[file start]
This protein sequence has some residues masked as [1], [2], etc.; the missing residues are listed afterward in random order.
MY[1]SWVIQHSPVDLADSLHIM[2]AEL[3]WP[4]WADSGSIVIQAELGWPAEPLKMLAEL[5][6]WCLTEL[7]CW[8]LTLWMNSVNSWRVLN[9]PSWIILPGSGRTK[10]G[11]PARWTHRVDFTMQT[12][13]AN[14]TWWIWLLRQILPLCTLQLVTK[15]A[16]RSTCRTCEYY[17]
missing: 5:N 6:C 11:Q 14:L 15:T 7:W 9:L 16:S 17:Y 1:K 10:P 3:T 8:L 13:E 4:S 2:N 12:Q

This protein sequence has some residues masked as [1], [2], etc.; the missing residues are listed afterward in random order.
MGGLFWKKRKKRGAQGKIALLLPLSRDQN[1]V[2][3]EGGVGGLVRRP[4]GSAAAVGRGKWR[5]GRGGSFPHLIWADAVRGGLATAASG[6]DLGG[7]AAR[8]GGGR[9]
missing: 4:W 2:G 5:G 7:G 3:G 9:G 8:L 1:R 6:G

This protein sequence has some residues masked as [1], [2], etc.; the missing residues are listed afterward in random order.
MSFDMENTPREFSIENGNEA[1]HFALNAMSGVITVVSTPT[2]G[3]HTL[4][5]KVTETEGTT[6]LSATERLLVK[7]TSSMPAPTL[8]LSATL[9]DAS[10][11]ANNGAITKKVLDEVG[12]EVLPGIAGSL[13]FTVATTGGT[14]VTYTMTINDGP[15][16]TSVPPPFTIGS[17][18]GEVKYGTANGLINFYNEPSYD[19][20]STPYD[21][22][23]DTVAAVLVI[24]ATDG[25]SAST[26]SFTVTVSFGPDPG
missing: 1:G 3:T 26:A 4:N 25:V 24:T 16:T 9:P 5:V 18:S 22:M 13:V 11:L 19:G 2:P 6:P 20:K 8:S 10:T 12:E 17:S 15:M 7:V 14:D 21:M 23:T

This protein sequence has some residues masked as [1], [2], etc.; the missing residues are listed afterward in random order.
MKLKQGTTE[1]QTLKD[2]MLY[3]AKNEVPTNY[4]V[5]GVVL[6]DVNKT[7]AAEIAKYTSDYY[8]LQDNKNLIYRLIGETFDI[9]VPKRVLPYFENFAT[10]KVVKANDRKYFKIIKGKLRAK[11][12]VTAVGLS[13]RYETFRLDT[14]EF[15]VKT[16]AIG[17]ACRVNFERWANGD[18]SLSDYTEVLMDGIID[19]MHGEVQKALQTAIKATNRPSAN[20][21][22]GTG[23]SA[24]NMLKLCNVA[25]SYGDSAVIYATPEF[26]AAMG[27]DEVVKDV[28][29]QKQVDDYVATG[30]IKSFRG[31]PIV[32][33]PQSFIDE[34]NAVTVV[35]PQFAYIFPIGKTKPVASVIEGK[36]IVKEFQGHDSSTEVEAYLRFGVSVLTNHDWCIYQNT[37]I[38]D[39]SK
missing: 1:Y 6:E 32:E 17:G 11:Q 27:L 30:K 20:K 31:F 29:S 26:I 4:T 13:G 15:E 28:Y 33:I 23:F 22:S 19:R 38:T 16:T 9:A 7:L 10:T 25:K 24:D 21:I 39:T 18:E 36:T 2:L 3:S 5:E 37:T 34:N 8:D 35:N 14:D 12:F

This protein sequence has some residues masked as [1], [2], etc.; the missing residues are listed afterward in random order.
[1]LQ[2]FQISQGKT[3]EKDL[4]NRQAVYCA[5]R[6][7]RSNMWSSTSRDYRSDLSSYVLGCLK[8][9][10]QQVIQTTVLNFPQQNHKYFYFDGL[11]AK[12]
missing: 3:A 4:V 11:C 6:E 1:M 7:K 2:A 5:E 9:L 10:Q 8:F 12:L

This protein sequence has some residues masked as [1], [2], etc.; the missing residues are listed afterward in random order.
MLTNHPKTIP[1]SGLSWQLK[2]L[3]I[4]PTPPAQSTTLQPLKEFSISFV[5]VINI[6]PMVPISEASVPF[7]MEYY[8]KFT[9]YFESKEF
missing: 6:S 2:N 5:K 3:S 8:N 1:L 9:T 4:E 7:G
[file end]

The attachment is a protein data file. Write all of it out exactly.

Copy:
This protein sequence has some residues masked as [1], [2], etc.; the missing residues are listed afterward in random order.
MY[1]SWVIQHSPVDLADSLHIM[2]AEL[3]WP[4]WADSGSIVIQAELGWPAEPLKMLAEL[5][6]WCLTEL[7]CW[8]LTLWMNSVNSWRVLN[9]PSWIILPGSGRTK[10]G[11]PARWTHRVDFTMQT[12][13]AN[14]TWWIWLLRQILPLCTLQLVTK[15]A[16]RSTCRTCEYY[17]
missing: 5:N 6:C 11:Q 14:L 15:T 7:W 9:L 16:S 17:Y 1:K 10:P 3:T 8:L 13:E 4:S 2:N 12:Q

This protein sequence has some residues masked as [1], [2], etc.; the missing residues are listed afterward in random order.
MGGLFWKKRKKRGAQGKIALLLPLSRDQN[1]V[2][3]EGGVGGLVRRP[4]GSAAAVGRGKWR[5]GRGGSFPHLIWADAVRGGLATAASG[6]DLGG[7]AAR[8]GGGR[9]
missing: 4:W 2:G 5:G 7:G 3:G 9:G 8:L 1:R 6:G

This protein sequence has some residues masked as [1], [2], etc.; the missing residues are listed afterward in random order.
MSFDMENTPREFSIENGNEA[1]HFALNAMSGVITVVSTPT[2]G[3]HTL[4][5]KVTETEGTT[6]LSATERLLVK[7]TSSMPAPTL[8]LSATL[9]DAS[10][11]ANNGAITKKVLDEVG[12]EVLPGIAGSL[13]FTVATTGGT[14]VTYTMTINDGP[15][16]TSVPPPFTIGS[17][18]GEVKYGTANGLINFYNEPSYD[19][20]STPYD[21][22][23]DTVAAVLVI[24]ATDG[25]SAST[26]SFTVTVSFGPDPG
missing: 1:G 3:T 26:A 4:N 25:V 24:T 16:T 9:P 5:V 18:S 22:M 13:V 11:L 19:G 2:P 6:P 20:K 8:S 10:T 12:E 17:S 15:M 7:V 14:D 21:M 23:T

This protein sequence has some residues masked as [1], [2], etc.; the missing residues are listed afterward in random order.
MKLKQGTTE[1]QTLKD[2]MLY[3]AKNEVPTNY[4]V[5]GVVL[6]DVNKT[7]AAEIAKYTSDYY[8]LQDNKNLIYRLIGETFDI[9]VPKRVLPYFENFAT[10]KVVKANDRKYFKIIKGKLRAK[11][12]VTAVGLS[13]RYETFRLDT[14]EF[15]VKT[16]AIG[17]ACRVNFERWANGD[18]SLSDYTEVLMDGIID[19]MHGEVQKALQTAIKATNRPSAN[20][21][22]GTG[23]SA[24]NMLKLCNVA[25]SYGDSAVIYATPEF[26]AAMG[27]DEVVKDV[28][29]QKQVDDYVATG[30]IKSFRG[31]PIV[32][33]PQSFIDE[34]NAVTVV[35]PQFAYIFPIGKTKPVASVIEGK[36]IVKEFQGHDSSTEVEAYLRFGVSVLTNHDWCIYQNT[37]I[38]D[39]SK
missing: 1:Y 6:E 32:E 17:G 11:Q 27:L 30:K 20:K 31:F 29:S 26:I 4:T 13:G 15:E 28:Y 33:I 23:F 22:S 19:R 38:T 16:T 9:A 7:L 10:T 25:K 24:D 21:I 39:T 18:E 36:T 2:L 3:S 5:E 37:T 34:N 8:D 35:N 14:D 12:F

This protein sequence has some residues masked as [1], [2], etc.; the missing residues are listed afterward in random order.
[1]LQ[2]FQISQGKT[3]EKDL[4]NRQAVYCA[5]R[6][7]RSNMWSSTSRDYRSDLSSYVLGCLK[8][9][10]QQVIQTTVLNFPQQNHKYFYFDGL[11]AK[12]
missing: 3:A 4:V 11:C 6:E 1:M 7:K 2:A 5:E 9:L 10:Q 8:F 12:L

This protein sequence has some residues masked as [1], [2], etc.; the missing residues are listed afterward in random order.
MLTNHPKTIP[1]SGLSWQLK[2]L[3]I[4]PTPPAQSTTLQPLKEFSISFV[5]VINI[6]PMVPISEASVPF[7]MEYY[8]KFT[9]YFESKEF
missing: 6:S 2:N 5:K 3:S 8:N 1:L 9:T 4:E 7:G